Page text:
Sometimes political movements, as they grow old, become arrogant, insular, and dismissive of criticism. Critics said that the conservative ascendancy of the last few decades succumbed to that disease, and there is more truth in it than conservatives would like to admit. What we are seeing in Washington, D.C., right now is different: President Obama and his supporters are showing early symptoms of this syndrome in the first flush of victory. The liberal ascendancy is already becoming a liberal complacency.
In part this tendency reflects the character of the new president, a preternaturally self-confident man. His ambition to remake American policy and politics is staggering. His agenda for just his first year in office includes a fiscal stimulus unprecedented in size, a push for a new energy economy, and the revamping of American health care. That ambition may wreck his presidency, or it may make him the world-historical figure he aspires to be. But what is more troubling is the unwarranted intellectual self-confidence that liberalism in the age of Obama increasingly exhibits.
The debate over the economic-stimulus plan illustrated the point. When that plan was criticized, President Obama, Speaker Nancy Pelosi, and Senate majority whip Dick Durbin all resorted nearly immediately to the “argument” that they had won the election. It is of course true that a lot of Democrats won their elections and that they will consequently get their way in most policy disputes. Yet they — and liberals generally — seem oddly exercised by the continued resistance to their policies by the small and relatively powerless minority that elected Republicans now constitute.
My favorite liberal magazine, The New Republic, is now regularly running items in which the authors appear scandalized by the fact of dissent from Obama’s agenda. Opinion journalism in D.C. is a small world, and many of these journalists are friendly acquaintances of mine. It is not my intention to portray them as arrogant know-it-alls in any personal respect. But they do seem to assume that they know all kinds of things that nobody knows or can know.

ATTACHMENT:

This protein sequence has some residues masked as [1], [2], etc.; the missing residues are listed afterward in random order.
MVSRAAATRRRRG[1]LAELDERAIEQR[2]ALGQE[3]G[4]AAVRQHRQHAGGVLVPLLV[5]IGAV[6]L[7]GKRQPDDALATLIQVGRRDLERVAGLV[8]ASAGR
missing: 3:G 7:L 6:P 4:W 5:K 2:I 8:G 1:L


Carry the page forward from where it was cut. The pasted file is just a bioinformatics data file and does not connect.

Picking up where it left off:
The rightness of the idea that the stimulus would, in fact, stimulate the economy — that there would be more economic activity if it were enacted than if it were not — was taken as inarguable. Thus Noam Scheiber argued that the stimulus debate boiled down to “an engineering question” with an “objectively right answer,” namely Obama’s answer. “There really isn’t much debate about this among economists,” he added. Never mind Robert Barro, Martin Feldstein, Greg Mankiw, Gary Becker, James Buchanan, and Ed Prescott, all of them respected economists who opposed the stimulus, either because they are skeptical of stimulus generally or because they doubt Obama’s stimulus in particular.
The debate featured regular invocations of the alleged consensus of most economists that the stimulus was necessary, although the country has a lot of economists and nobody to my knowledge surveyed them. Not all economists accept the Keynesian theoretical model that underpins the stimulus. Many believe that federal borrowing will crowd out private investment. The libertarian economic journalist Megan McArdle points out that in practice the theory that a massive jolt of federal spending will revive a slumping economy has been tested three times: in the U.S. during the 1930s, in the U.S. again during World War II, and in Japan in the 1990s. These three trials have yielded only one (ambiguous) success.